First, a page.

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HOWHO  Infographic-FB2

Parents often underestimate two things about children’s media use: a) how much time kids spend on screens and b) the impact of the content of screens on children. So we put together a free Infographic called the Repercussions of Growing Up on Screens.

Instead of playing hopscotch on sidewalks, riding their bikes through the neighborhood, exploring creeks and finding little critters, most kids these days stay indoors, glued to their screens.

  • According to the Kaiser Family Foundation research report Generation M2: Media in the Lives of 8- to 18-Year-Olds, total screen exposure for 8-18 year olds has risen over the past two decades to an average of more than 7 hours per day.
  • Most at risk of excessive screen time are middle schoolers, boys, and Latino and African Americans. Middle schoolers average nearly 9 hours per day, which is 15% more than high schoolers. Boys average 8.5 hours; 28% more than girls. Latino and African Americans average over 9 hours of screen exposure a day; a whopping 50% more than whites.
  • Over the past five years, laptop, cell phone, and iPod ownership has exploded. The proportion of 8- to 18-year-olds owning a laptop has climbed from 12% to 29%; cell phone ownership has jumped from 39% to 66%, and those with an iPod or other MP3 player has gone from 18% to 76%.
  • In the last five years, home Internet access has expanded from 74% to 84% among young people; the proportion with a laptop has grown from 12% to 29%; and Internet access in the bedroom has jumped from 20% to 33%. The quality of Internet access has improved as well, with high-speed access increasing from 31% to 59%.
  • Children who are heavy media users are more likely to report getting fair or poor grades (mostly C’s or lower) than other children. Indeed, nearly half (47%) of all heavy media users say they usually get fair or poor grades, compared to 23% of light media users.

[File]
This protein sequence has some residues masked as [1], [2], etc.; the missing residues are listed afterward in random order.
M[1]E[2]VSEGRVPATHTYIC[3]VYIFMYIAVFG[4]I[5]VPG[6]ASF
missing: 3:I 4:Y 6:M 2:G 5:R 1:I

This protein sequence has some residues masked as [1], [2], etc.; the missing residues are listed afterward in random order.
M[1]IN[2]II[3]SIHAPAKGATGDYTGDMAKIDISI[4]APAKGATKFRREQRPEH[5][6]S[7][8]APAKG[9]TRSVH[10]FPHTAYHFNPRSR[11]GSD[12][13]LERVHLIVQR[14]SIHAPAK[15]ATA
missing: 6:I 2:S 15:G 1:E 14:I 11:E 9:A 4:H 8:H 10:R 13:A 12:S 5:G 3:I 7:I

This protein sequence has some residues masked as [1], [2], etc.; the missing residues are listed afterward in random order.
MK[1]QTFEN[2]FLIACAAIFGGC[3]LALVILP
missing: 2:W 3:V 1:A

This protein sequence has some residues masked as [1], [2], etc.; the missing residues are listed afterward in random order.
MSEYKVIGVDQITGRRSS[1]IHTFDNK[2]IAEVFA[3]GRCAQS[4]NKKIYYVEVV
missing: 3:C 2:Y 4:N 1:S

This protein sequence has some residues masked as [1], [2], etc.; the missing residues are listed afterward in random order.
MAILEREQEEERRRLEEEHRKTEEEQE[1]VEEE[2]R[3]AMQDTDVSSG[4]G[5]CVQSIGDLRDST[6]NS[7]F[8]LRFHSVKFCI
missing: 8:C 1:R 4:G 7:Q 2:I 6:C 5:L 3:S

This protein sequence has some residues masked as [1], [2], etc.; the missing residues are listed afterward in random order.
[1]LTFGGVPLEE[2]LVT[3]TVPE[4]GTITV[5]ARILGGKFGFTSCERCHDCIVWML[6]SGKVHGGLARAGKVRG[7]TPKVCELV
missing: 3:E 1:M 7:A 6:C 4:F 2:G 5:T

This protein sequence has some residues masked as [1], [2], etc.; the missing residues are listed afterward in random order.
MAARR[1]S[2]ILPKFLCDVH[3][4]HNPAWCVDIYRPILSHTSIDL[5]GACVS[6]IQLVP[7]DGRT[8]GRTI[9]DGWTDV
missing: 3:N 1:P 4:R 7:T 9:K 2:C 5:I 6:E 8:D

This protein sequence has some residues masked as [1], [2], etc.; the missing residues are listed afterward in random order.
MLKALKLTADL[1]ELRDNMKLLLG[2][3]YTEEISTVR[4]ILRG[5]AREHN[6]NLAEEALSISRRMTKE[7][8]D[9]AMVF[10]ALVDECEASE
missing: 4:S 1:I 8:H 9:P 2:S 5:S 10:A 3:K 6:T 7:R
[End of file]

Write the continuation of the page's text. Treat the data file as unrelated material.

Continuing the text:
• While the vast majority of young people tend to score quite high on the contentedness index,* those who are less content spend more time with media (13:06) than those who are at the top of the contentedness index (8:44). And, looked at from the other perspective, those who spend more time with media report being less content.
  • The U.S. Congressional Public Health Summit in 2000 found that violence-heavy media induces children to be more prone to view violence as an effective and acceptable way of settling conflicts, become more emotionally desensitized to violence in real life, and view the world as a violent and mean place.
  • Compared with adolescents who had less exposure to rap music videos, adolescents who had greater exposure to rap music videos were 3 times more likely to have hit a teacher; more than 2.5 times as likely to have been arrested; 2 times as likely to have had multiple sexual partners; and more than 1.5 times as likely to have acquired a new sexually transmitted disease, used drugs, and used alcohol over the 12-month follow-up period. A Prospective Study of Exposure to Rap Music Videos and African American Female Adolescents’ Health
  • Each increase of 1 hour per day of music video viewing was associated with a 31% average increased risk of starting to drink alcohol during the next 18 months. Television and Music Video Exposure and Risk of Adolescent Alcohol Use

Through the Heal Our World <–> Heal Ourselves campaign dozens of organizations and celebrities are calling upon the purveyors of children’s entertainment to produce more uplifting children’s entertainment. We believe it is possible to create pop culture that illuminates the good happening in the world and models healthy, balanced relationships with the planet and with one other.

Parents can also reduce their children’s exposure by creating a tv environment and rules that encourage their children to separate from the screens sooner than later. Children that have televisions in their bedroom spend 50% greater time on screens than those who do not. Kids without media rules in their household, on average, spend four more hours on screens than those with rules.

The infographic also shows the impact of extreme media exposure on grades, personal contentment and behavior.  Does viewing violence lead to violent behavior? See for yourself and a lot more on the Repercussions of Growing Up on Screens infographic.

A huge thank you to  the Kaiser Family Foundation for their Generation M2: Media in the Lives of 8- to 18-Year-Olds report that inspired the infographic.  Special shout-outs to other people and organizations researching the impact of media on kids today!

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